Congress’s lines are being redrawn, putting some longtime incumbents in a tough spot heading into next year’s election. Due to population shifts and partisan interests, some congressional districts are undergoing extreme makeovers, forcing their representatives to run in unfamiliar and sometimes inhospitable territory. Here are the five most vulnerable Democratic incumbents.
#5: Rep. Russ Carnahan (D-Mo.)
Missouri is losing a congressional district, and Republicans in control of the Missouri statehouse overrode Democratic Gov. Jay Nixon’s veto to axe Carnahan’s suburban St. Louis district. He still plans to run for Congress and seems to be leaning towards a Republican-leaning district that includes much of the territory represented by Rep. Todd Akin (R-Mo.), who is running for the Senate. His centrist record could help keep him in the House, but the district is about 53 percent Republican and he may face a rematch with Republican Ed Martin, who lost to Carnahan in a more Democratic district by just two points in 2010.
Shuler, a centrist Blue Dog Democrat, survived the 2010 wave election in a Republican-leaning western North Carolina district. But Republicans have made his district even more conservative in redistricting, removing half of the liberal college town Asheville from the district. Shuler’s nine-point win in a terrible year for Democrats proves he will be a tough foe, but while the old district gave Sen. John McCain (R-Ariz.) 52 percent of the vote the new one would have given him at least 58 percent.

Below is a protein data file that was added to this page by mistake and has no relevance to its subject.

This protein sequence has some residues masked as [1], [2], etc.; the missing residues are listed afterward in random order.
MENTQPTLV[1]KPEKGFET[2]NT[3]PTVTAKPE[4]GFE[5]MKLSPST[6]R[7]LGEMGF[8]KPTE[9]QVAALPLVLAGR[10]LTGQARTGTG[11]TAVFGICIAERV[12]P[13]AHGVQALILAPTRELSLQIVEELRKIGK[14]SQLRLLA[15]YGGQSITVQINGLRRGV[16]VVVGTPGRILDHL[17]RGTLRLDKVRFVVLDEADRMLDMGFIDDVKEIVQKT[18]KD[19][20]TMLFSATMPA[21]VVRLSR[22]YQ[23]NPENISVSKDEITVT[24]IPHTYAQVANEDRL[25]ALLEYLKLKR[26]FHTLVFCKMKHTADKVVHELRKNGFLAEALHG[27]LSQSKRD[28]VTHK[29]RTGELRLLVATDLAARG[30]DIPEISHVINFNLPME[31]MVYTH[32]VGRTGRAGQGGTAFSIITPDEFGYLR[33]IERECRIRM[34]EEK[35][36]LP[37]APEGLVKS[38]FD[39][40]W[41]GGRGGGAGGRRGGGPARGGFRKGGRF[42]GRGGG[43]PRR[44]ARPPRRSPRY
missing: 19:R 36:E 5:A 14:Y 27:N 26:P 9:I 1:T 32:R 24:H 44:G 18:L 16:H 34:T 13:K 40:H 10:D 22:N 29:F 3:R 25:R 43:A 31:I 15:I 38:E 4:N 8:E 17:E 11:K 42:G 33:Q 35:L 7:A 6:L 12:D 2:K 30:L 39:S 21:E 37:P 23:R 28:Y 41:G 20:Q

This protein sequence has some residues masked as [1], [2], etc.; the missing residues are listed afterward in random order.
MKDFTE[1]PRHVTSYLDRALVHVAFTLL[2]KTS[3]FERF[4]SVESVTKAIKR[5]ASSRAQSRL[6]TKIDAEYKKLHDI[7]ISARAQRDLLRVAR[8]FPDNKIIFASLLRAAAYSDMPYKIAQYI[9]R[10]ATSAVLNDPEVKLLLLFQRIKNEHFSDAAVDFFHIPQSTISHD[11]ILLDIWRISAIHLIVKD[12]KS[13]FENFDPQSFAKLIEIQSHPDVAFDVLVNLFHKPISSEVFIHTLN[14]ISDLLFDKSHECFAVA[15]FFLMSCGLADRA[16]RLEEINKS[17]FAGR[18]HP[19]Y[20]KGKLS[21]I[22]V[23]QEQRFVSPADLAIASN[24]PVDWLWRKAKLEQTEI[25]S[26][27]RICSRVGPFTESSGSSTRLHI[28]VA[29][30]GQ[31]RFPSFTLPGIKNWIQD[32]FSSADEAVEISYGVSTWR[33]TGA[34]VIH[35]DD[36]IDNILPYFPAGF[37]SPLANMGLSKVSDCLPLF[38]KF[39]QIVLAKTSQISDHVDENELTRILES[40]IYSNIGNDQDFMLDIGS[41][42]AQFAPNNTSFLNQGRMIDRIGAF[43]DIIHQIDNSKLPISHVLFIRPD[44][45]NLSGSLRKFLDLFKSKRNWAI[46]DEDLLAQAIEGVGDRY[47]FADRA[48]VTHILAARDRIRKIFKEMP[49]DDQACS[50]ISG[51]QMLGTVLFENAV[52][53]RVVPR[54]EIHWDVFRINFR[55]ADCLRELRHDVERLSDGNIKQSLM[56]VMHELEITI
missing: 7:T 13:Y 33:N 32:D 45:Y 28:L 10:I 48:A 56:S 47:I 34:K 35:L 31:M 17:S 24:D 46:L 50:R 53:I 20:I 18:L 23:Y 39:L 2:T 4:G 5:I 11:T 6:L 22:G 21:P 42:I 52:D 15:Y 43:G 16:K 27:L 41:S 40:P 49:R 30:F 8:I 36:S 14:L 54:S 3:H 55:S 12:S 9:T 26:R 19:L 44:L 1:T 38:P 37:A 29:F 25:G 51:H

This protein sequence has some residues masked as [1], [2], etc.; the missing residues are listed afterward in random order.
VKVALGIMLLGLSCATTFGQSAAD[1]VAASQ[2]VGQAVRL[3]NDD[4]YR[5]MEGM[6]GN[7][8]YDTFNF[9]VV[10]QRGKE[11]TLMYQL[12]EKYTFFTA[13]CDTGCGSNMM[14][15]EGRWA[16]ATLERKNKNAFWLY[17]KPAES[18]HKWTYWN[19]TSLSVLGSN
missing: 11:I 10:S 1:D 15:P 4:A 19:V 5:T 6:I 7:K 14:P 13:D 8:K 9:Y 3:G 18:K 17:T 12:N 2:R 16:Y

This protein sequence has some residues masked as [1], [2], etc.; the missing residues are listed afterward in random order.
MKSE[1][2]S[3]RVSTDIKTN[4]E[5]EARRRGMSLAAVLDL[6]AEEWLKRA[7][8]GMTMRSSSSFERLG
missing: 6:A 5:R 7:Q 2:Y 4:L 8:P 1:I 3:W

#3: Mark Critz (D-Pa.)
Pennsylvania is losing a congressional district and Republicans are in control of the map-drawing process. The southwest part of the state he hails from has had the slowest population growth and Critz’s district can be easily parceled out to Republicans without weakening them too much. He may be paired with fellow centrist Democrat Jason Altmire (D-Pa.) in a tossup district, or may choose to run an uphill race against Rep. Bill Shuster (R-Pa.) in a heavily Republican district.
#2: Rep. Gary Peters (D-Mich.)
Michigan lost population in the last decade and the Republicans in control of the statehouse targeted Peters’s suburban Detroit district for removal. He has few good options: he could either take on longtime and popular Rep. Sander Levin (D-Mich.) in a primary, or take on a nearby Republican in a tough to win district, possibly Rep. Thad McCotter (R-Mich.).
#1: Rep. Larry Kissell (D-N.C.)
Like Shuler, Kissell survived a competitive 2010 race, winning with 53 percent of the vote. But he is known as less of a conservative than Shuler and his district goes from one that would have given McCain 47 percent of the vote to one that would have given him 57 percent of the vote.
Honorable mentions: Democratic Reps. Howard Berman (Calif.), Linda Sanchez (Calif.), Brad Sherman (Calif.), John Barrow (Ga.), Bill Keating (Mass.), Mike McIntyre (N.C.), Brad Miller (N.C.), Dennis Kucinich (Ohio), Lloyd Doggett (Texas), Leonard Boswell (Iowa).